Cerebral cavernous malformation treatment

Cerebral cavernous malformation treatment

see Intracranial cavernous malformation surgery.


There have been few comparative studys of microsurgical excision vs conservative treatment of cerebral cavernous malformations (CCM) and none of them has reliably demonstrated a statistically and clinically significant difference.

A prospective, population-based study to identify and independently validate definite cerebral cavernous malformation diagnoses first made in 1999-2003 in Scottish adult residents, used multiple sources of prospective follow-up to assess adults’ dependence and to identify and independently validate outcome events.

Moultrie et al., used univariate and multivariable survival analyses to test the influence of CCM excision on outcome, adjusted for prognostic factors and baseline imbalances.

Of 134 adults, 25 underwent CCM excision; these adults were younger (34 vs 43 years at diagnosis, p = 0.004) and more likely to present with symptomatic intracranial hemorrhage or focal neurological deficit than adults managed conservatively (48% vs 26%; odds ratio 2.7, 95% confidence interval [CI] 1.1-6.5). During 5 years of follow-up, CCM excision was associated with a deterioration to an Oxford Handicap Scale score 2-6 sustained over at least 2 successive years (adjusted hazard ratio [HR] 2.2, 95% CI 1.1-4.3) and the occurrence of symptomatic intracranial hemorrhage or new focal neurologic deficit (adjusted HR 3.6, 95% CI 1.3-10.0).

CCM excision was associated with worse outcomes over 5 years compared to conservative management. Long-term follow-up will determine whether this difference is sustained over patients’ lifetimes. Meanwhile, a randomized controlled trial appears justified.

CLASSIFICATION OF EVIDENCE: This study provides Class III evidence that CCM excision worsens short-term disability scores and increases the risk of symptomatic intracranial hemorrhage and new focal neurologic deficits 1).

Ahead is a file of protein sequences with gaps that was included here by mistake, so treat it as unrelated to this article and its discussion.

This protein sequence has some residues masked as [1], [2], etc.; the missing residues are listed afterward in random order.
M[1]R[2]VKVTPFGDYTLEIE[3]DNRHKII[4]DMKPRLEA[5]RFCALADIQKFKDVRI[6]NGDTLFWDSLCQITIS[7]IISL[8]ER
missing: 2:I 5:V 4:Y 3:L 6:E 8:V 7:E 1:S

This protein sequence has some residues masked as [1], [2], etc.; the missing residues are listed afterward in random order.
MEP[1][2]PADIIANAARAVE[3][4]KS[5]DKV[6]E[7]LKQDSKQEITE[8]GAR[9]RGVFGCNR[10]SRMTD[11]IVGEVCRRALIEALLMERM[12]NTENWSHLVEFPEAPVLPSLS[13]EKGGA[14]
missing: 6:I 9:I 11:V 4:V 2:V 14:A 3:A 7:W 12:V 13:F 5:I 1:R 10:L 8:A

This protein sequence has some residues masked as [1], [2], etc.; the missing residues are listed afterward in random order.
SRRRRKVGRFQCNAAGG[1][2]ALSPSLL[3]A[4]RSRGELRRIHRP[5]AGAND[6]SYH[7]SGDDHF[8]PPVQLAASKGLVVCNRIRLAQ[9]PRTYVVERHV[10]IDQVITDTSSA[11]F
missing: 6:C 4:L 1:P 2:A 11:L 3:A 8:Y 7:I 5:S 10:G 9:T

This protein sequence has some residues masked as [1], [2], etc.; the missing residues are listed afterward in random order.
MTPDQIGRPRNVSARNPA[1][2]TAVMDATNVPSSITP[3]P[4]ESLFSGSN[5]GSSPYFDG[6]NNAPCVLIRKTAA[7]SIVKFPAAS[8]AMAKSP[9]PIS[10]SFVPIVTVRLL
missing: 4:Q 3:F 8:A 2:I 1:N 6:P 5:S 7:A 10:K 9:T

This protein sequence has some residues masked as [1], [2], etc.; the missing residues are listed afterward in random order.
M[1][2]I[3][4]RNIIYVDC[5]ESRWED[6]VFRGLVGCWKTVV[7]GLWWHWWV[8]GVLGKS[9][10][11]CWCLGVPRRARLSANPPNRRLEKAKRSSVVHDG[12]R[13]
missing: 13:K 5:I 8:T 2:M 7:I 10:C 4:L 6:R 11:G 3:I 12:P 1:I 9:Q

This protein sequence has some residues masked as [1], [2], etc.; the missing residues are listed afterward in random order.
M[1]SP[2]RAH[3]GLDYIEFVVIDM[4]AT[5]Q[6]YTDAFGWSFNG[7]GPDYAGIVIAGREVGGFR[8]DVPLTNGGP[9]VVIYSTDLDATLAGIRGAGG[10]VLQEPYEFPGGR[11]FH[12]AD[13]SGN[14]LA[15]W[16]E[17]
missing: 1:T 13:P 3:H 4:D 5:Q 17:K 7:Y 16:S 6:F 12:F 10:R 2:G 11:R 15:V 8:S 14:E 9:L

Antithrombotic therapy use is associated with a lower risk of intracranial haemorrhage or focal neurological deficit from cerebral cavernous malformations than avoidance of antithrombotic therapy. These findings provide reassurance about safety for clinical practice and require further investigation in a randomised controlled trial 2).

References

1)

Moultrie F, Horne MA, Josephson CB, Hall JM, Counsell CE, Bhattacharya JJ, Papanastassiou V, Sellar RJ, Warlow CP, Murray GD, Al-Shahi Salman R; Scottish Audit of Intracranial Vascular Malformations (SAIVMs) steering committee and collaborators. Outcome after surgical or conservative management of cerebral cavernous malformations. Neurology. 2014 Aug 12;83(7):582-9. doi: 10.1212/WNL.0000000000000684. Epub 2014 Jul 3. PubMed PMID: 24994841.
2)

Zuurbier SM, Hickman CR, Tolias CS, Rinkel LA, Leyrer R, Flemming KD, Bervini D, Lanzino G, Wityk RJ, Schneble HM, Sure U, Al-Shahi Salman R; Scottish Audit of Intracranial Vascular Malformations Steering Committee. Long-term antithrombotic therapy and risk of intracranial haemorrhage from cerebral cavernous malformations: a population-based cohort study, systematic review, and meta-analysis. Lancet Neurol. 2019 Aug 6. pii: S1474-4422(19)30231-5. doi: 10.1016/S1474-4422(19)30231-5. [Epub ahead of print] PubMed PMID: 31401075.

Insular Cavernous Malformation

Insular Cavernous Malformation